Okay, we were wrong. We do have one more gripe to register in the Kobe Bryant love fest that doesn’t seem to want to end. We know what Magic Johnson said a few years ago (and again this winter), and who are we to argue with Magic?

Well, sometimes players themselves get caught up in moments and use hyperbole. This is one of those cases, because there’s a clear-cut, best-ever Los Angeles Laker, and it’s not who Magic says it is.

Here’s the deal: We’ve already noted Bryant’s “greatness” is based on volume, nothing else. But there are three specific pieces of information, based on advanced sabermetrics, that demonstrate this.

First, there are only four players, really, that might be able to lay claim to the “greatest L.A. Laker ever” title, and yes, Kobe is one of them. The other three are Jerry West, Kareem Abdul-Jabbar, and Magic.

[In terms of impact, Shaquille O’Neal only played 514 games for the Lakers, so it’s hard to enter him into this conversation since he also played for five other teams. Likewise, Wilt Chamberlain played just 339 games for the Lakers. Both men were stellar players, of course, but they didn’t play in L.A. long enough to enter this analysis.]

In terms of Player Efficiency Rating (PER), Magic was the best with a 24.1 mark, followed by Kareem (23.4 as a Laker only), Kobe (22.9), and West (22.9). There is a very minimal gap between Kobe and West, actually. Yet clearly, both are significantly behind Magic and Kareem.

So, Kobe is not the best Laker there at all, which is no surprise, since we know his actual efficiency as a scorer/shooter was mediocre. But the volume makes up for it, right?

Well, not so fast: Our second fact of analysis here has to do with Win Shares (WS), another sabermetric measurement designed to isolate just how much each player contributes to a team victory under contextual circumstances.

Bryant actually leads all Lakers players in NBA history with 172.7 WS, followed by West (162.6), Kareem (158.7), and Magic (155.8). Yet Bryant also played the most games as a Laker, however, with 1,346 games in the regular season boosting that WS total. West played just 932 games, while Kareem (1,093) and Magic (906) also played considerably fewer games in a Laker uniform.

Do the math now: On a per-game basis, how much did Kobe contribute to Lakers victories in his career? Just 0.128 WS per game. The other three greats all did better than that: West (0.174), Magic (0.172), and Kareem (0.145) easily leave Bryant in the dust here, once again showing all Kobe had to offer was volume.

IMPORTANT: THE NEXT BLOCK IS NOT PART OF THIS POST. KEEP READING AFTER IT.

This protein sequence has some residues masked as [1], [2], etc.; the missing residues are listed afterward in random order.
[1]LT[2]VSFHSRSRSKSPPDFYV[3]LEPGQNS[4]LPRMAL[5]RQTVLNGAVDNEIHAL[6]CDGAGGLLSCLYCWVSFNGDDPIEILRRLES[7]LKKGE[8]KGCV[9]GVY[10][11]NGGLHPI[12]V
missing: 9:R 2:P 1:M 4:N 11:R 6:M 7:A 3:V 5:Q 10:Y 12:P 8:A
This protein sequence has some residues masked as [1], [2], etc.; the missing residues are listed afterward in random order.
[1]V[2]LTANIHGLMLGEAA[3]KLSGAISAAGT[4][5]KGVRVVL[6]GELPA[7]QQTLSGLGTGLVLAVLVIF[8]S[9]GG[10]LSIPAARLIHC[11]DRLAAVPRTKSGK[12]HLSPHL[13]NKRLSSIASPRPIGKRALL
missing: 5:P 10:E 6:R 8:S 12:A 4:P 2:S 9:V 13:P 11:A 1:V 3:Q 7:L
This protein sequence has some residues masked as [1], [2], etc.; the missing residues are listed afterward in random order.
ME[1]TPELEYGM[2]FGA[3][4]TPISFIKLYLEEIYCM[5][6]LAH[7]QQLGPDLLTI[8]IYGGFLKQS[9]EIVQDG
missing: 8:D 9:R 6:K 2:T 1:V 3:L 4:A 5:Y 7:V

Finally, the championships each player won: West managed just one title (1972), while Kareem and Magic teamed up for five titles in the 1980s (1980, 1982, 1985, 1987-1988). Kobe played on five championship teams as well (2000-2002, 2009-2010).

The best player on the 1972 team, according to Win Shares for that year alone, was Chamberlain (15.8). No slouch himself, West contributed 13.3 WS to that team’s overall success.

The 1980 squad was paced by Kareem (14.8) and Magic (10.5). The 1982 roster saw Magic (12.9) lead Kareem (10.7). The 1985 team was again Magic (12.7) first and Kareem (11.2) a bit lower. By the last two titles, Kareem was older and less effective (7.5 in 1987, 5.3 in 1988), while Magic was wrapping up his prime (15.9 in 1987, 10.9 in 1988).

Looking at the five title teams Kobe played on, the reality is he was never the best player on any of those teams. Shaq led the Lakers in WS for the 2000, 2001, and 2002 seasons, respectively, and Pau Gasol led the Lakers in WS for the 2009 and 2010 seasons.

2000: Shaq 18.6 WS, Kobe 10.6 WS
2001: Shaq 14.9 WS, Kobe 11.3 WS
2002: Shaq 13.2 WS, Kobe 12.7 WS
2009: Gasol 13.9 WS, Kobe 12.7 WS
2010: Gasol 11.0 WS, Kobe 9.4 WS

That’s right: Let that sink in for a moment and then try to argue Kobe as the “greatest” Laker ever. You can’t, for there is no logical or statistical bearing for such a claim.

He was not the most efficient Laker; he did not contribute the most Win Shares per game as a Laker; he did not lead any Laker team to a title based on Win Shares. All he did was play the most games as a Laker.

Clearly, Magic is the best Los Angeles Lakers player ever, when you factor in all the advanced data: best PER, second-best WS per game, and most titles as the best player on the championship-winning team.

Since he was always the definition of a team player, Magic politely deferred to Kobe in public, understanding no one wants to hear the old guy talk about how much better he was than the young guy—cue your own “Okay, Boomer!” now.

[After all, remember Jim Brown ranting about how Franco Harris couldn’t hold his jock? He was right, though.]

But the reality here is that Magic—and Jerry West, and Kareem Abdul-Jabbar—were all greater Lakers than Kobe Bryant.

Note: George Mikan played 439 games for the Minneapolis Lakers, compiling a 27.0 PER and 108.7 WS. Quick math is going to tell you he totaled 0.248 WS per game, easily distancing himself above the other players analyzed here. His teams also won five league championships, and Mikan was the best player on each squad. If we remove the “Los Angeles” part from this discussion? Mikan is your all-time greatest Lakers player ever, hands down.